TITLE

WHO WILL OWN THE OCEANS?

AUTHOR(S)
Swing, John Temple
PUB. DATE
April 1976
SOURCE
Foreign Affairs;Apr1976, Vol. 54 Issue 3, p527
SOURCE TYPE
Periodical
DOC. TYPE
Article
ABSTRACT
This article discusses issues surrounding national ownership and jurisdictional zones on seabed and ocean floor. For most of recorded history there have been only two uses of the oceans that mattered, fishing and navigation. Only with the advent of worldwide exploration in the 16th century and the flurry of colonial claims that followed did attention begin to be paid to the need for resolution of two conflicting philosophies of ocean use, national ownership and freedom of movement. As customary law developed over the next three centuries, freedom of the seas came to mean that, except within an area extending three miles from the shoreline, the rest of the oceans were high seas, free, as a matter of law, to all except pirates. In 1945, however, it was the growing realization of the likely future importance of offshore oil to the U.S. which led to the first significant assertion of a national right in an area that had previously been considered international. One of the few initially encouraging trends that developed in the Law of the Sea negotiations was the surprising degree of progress made at the outset toward agreed procedures for third party adjudication of disputes arising under the treaty. At one time or another representatives from 60-odd countries participated in an informal working group. The work of this group finally resulted in an Informal Single Negotiating Text containing 18 articles with several annexes establishing procedures for arbitration and conciliation, calling for special Law of the Sea Tribunal to decide upon matters in dispute, and further providing that the parties to the dispute shall be bound by the decisions of the Tribunal.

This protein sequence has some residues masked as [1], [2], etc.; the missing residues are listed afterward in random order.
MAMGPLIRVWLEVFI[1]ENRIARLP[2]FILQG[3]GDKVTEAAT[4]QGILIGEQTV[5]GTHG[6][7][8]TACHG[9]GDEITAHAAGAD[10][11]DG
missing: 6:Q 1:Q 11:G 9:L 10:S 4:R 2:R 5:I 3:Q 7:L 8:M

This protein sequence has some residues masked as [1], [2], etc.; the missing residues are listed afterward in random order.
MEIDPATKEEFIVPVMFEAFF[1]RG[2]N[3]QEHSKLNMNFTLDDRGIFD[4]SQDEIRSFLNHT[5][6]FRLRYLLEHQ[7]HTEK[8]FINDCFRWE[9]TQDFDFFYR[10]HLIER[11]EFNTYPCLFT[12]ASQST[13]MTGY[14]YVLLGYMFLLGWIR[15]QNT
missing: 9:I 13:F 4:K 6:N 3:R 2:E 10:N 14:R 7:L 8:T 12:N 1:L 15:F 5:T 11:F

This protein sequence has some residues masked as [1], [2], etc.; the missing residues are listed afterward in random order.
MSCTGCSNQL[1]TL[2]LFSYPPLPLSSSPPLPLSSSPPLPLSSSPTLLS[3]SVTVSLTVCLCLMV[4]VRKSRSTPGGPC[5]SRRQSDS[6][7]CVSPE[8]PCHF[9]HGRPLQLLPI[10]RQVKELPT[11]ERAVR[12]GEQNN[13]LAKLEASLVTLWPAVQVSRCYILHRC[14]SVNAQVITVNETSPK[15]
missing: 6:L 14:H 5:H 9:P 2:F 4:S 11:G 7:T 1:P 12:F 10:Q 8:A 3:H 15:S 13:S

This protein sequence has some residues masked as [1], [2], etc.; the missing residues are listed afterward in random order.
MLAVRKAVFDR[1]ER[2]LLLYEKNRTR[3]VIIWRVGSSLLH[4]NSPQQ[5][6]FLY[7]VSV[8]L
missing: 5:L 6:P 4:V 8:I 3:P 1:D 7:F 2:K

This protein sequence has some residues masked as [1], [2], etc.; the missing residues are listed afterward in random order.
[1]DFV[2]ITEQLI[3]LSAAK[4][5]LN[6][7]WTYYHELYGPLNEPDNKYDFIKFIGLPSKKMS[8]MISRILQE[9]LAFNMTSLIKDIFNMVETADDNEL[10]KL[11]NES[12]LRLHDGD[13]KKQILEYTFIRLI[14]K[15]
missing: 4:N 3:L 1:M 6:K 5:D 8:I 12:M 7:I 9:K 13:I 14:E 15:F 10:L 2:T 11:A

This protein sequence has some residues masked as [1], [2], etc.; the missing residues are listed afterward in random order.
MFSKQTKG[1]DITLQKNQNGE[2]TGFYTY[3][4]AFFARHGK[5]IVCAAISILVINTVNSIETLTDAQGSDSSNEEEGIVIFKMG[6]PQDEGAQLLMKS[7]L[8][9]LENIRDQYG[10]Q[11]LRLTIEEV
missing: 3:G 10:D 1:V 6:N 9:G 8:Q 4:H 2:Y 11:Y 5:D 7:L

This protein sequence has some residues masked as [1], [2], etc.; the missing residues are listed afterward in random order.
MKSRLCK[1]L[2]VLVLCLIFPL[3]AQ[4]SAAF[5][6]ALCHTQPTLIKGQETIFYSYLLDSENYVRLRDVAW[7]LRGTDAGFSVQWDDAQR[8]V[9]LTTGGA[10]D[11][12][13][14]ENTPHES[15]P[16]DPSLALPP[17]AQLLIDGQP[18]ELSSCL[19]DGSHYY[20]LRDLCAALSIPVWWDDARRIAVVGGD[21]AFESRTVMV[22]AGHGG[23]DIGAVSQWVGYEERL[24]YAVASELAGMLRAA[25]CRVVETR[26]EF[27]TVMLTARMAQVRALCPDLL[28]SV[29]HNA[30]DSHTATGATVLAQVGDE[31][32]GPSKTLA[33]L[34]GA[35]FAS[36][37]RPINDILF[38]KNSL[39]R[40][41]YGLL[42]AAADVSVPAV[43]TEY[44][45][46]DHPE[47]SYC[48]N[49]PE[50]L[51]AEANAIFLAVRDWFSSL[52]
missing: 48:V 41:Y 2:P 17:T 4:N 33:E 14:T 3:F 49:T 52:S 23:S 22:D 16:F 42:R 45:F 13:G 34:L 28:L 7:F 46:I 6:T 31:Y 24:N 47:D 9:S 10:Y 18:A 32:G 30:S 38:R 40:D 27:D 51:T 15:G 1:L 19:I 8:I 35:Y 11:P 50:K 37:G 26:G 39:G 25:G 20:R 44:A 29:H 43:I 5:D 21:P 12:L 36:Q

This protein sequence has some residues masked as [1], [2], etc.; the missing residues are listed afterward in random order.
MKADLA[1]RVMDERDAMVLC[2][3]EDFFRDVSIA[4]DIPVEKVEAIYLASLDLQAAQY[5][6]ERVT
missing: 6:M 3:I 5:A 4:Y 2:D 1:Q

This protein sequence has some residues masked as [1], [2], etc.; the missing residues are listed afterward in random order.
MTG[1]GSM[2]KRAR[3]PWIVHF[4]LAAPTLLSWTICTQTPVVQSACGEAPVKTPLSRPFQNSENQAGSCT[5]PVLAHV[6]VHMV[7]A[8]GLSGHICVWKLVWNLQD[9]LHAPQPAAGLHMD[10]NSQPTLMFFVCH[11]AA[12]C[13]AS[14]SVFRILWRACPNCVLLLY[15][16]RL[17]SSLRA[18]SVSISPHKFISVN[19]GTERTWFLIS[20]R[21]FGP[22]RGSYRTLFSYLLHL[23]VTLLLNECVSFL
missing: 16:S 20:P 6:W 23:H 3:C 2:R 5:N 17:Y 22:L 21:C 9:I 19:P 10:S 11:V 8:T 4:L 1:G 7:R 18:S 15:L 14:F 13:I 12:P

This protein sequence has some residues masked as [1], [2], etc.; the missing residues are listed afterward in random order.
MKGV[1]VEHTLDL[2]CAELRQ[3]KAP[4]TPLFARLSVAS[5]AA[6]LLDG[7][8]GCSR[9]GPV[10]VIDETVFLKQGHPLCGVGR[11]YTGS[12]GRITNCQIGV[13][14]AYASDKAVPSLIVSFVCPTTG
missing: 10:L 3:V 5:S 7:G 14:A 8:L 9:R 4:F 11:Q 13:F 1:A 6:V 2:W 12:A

ACCESSION #
4854161

 

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